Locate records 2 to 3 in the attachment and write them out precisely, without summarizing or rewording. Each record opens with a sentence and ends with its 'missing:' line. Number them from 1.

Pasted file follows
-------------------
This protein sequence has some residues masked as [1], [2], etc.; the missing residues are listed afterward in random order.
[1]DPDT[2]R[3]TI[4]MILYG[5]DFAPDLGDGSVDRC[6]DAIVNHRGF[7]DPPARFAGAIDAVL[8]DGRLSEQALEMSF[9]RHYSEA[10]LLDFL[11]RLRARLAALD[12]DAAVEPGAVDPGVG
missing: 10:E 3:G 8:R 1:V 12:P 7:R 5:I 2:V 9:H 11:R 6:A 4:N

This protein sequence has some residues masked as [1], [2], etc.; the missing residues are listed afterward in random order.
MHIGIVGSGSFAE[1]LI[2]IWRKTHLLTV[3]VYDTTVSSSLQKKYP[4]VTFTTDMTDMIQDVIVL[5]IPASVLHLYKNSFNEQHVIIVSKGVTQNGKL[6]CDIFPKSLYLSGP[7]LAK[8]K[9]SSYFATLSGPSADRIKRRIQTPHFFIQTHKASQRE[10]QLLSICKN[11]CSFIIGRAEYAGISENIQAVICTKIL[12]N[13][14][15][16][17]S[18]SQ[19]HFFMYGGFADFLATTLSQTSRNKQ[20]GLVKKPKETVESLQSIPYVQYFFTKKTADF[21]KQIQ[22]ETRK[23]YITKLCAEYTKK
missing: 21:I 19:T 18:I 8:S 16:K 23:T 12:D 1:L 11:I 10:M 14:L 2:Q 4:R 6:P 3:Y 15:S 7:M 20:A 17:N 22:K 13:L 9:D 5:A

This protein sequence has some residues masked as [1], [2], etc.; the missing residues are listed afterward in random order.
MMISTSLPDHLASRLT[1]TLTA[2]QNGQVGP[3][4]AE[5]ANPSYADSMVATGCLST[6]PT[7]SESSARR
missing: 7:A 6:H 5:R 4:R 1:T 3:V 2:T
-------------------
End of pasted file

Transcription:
This protein sequence has some residues masked as [1], [2], etc.; the missing residues are listed afterward in random order.
MHIGIVGSGSFAE[1]LI[2]IWRKTHLLTV[3]VYDTTVSSSLQKKYP[4]VTFTTDMTDMIQDVIVL[5]IPASVLHLYKNSFNEQHVIIVSKGVTQNGKL[6]CDIFPKSLYLSGP[7]LAK[8]K[9]SSYFATLSGPSADRIKRRIQTPHFFIQTHKASQRE[10]QLLSICKN[11]CSFIIGRAEYAGISENIQAVICTKIL[12]N[13][14][15][16][17]S[18]SQ[19]HFFMYGGFADFLATTLSQTSRNKQ[20]GLVKKPKETVESLQSIPYVQYFFTKKTADF[21]KQIQ[22]ETRK[23]YITKLCAEYTKK
missing: 21:I 19:T 18:I 8:S 16:K 23:T 12:D 1:L 11:I 10:M 14:L 2:Q 4:R 6:P 3:Y 15:S 7:M 20:A 17:N 22:K 13:L 9:D 5:A

This protein sequence has some residues masked as [1], [2], etc.; the missing residues are listed afterward in random order.
MMISTSLPDHLASRLT[1]TLTA[2]QNGQVGP[3][4]AE[5]ANPSYADSMVATGCLST[6]PT[7]SESSARR
missing: 7:A 6:H 5:R 4:R 1:T 3:V 2:T